Jello Paper as Canonical EVM Spec



:+1: Yup, agreed! It’s the same people who are able to accept opcodes and consensus changes. Nothing is stopping others from running other versions of the spec, but the major implementations should agree.

:pray::pray::pray: Thanks for the shout out! Yes, we would love to devote more time to this work, but attention requires funding.

:100::100::100: Could not agree more! Yes, I am involved in some of this work, but I would like to see this regardless of who does the work. We need a solid footing to build this extremely important part of the world’s financial system & highly available censorship resistant open service worth tens of billions of dollars.

These quotes are about the test suite (I agree), bit to maybe expand on why the Jello Paper as the top-level canonical spec rather than competing specs…


Specs and implementations are different beasts. You don’t want multiple sources of truth in your spec. A spec is more abstract and need to have as little ambiguity as possible. Redundancy on implementations are a really great practice, but that’s a different layer in this process.


Client Implementations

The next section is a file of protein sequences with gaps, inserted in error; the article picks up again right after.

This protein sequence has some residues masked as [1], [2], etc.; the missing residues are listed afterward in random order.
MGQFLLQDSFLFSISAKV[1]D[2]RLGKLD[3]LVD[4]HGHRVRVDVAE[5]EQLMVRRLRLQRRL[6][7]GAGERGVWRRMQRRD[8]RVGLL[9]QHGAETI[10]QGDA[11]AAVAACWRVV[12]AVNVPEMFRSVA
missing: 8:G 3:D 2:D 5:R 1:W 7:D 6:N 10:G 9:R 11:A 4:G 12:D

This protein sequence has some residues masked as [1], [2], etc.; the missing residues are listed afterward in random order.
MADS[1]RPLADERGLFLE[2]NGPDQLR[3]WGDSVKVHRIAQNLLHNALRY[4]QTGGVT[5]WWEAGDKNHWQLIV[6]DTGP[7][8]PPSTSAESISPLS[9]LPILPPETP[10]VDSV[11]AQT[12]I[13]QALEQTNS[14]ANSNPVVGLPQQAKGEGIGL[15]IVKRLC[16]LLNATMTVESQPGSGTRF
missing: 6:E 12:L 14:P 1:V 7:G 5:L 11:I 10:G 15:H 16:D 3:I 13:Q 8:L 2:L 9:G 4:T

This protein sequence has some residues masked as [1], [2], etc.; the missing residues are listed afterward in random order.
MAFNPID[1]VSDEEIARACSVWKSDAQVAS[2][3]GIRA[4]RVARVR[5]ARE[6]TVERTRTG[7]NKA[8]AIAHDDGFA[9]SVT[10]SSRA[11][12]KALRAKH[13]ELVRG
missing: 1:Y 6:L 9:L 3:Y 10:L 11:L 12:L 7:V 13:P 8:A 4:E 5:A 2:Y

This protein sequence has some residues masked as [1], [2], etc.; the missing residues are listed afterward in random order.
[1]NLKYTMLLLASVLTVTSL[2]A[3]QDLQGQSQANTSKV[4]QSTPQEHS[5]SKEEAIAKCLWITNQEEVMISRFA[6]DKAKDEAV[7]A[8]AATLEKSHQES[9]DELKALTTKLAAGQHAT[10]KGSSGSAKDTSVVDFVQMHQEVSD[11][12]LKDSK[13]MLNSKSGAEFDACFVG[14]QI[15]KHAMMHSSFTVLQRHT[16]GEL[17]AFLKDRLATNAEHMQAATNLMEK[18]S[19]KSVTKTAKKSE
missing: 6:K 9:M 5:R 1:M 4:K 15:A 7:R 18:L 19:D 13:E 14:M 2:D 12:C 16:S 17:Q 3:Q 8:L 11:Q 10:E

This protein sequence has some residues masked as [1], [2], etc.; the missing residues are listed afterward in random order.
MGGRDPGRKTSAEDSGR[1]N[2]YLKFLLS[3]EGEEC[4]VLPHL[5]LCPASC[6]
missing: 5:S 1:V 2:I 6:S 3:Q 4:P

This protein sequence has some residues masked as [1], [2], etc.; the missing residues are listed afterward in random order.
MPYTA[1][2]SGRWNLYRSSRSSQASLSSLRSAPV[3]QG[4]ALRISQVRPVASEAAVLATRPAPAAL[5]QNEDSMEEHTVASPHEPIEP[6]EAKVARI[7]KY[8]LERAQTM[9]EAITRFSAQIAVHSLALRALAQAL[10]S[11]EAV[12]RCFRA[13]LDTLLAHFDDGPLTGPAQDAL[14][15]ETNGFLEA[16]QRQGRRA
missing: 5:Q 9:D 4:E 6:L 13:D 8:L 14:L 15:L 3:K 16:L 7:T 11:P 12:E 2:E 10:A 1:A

Yes, TMR is extremely useful for mission critical implementations. Each implementation in the TMR gate is based on the same high level spec: they need to achieve some common goal. We have something like this built into Ethereum itself: the different clients have to reach consensus about state transitions, and are parallel implementations of the same underlying spec.

TMR is great when you’re interacting with empirical data and concrete implementations: chronometers, flight system computers, deployed blockchain clients, and so on. These are also automated systems, with very easy ways to distinguish the degree of disagreement (results are outside of some error threshold).

To be clear: I fully support doing TMR for the actual EVM software. Super great idea, +1, 5/5 stars, would recommend :+1:

System Specification

Specifications should be a priori and universal. (This is part of the push for a formalized spec). If you have multiple specs, have an unspoken, fuzzy, abstract spec somewhere in the collective consciousness of which the others are simulacra. The versions in everyone’s head may or may not agree.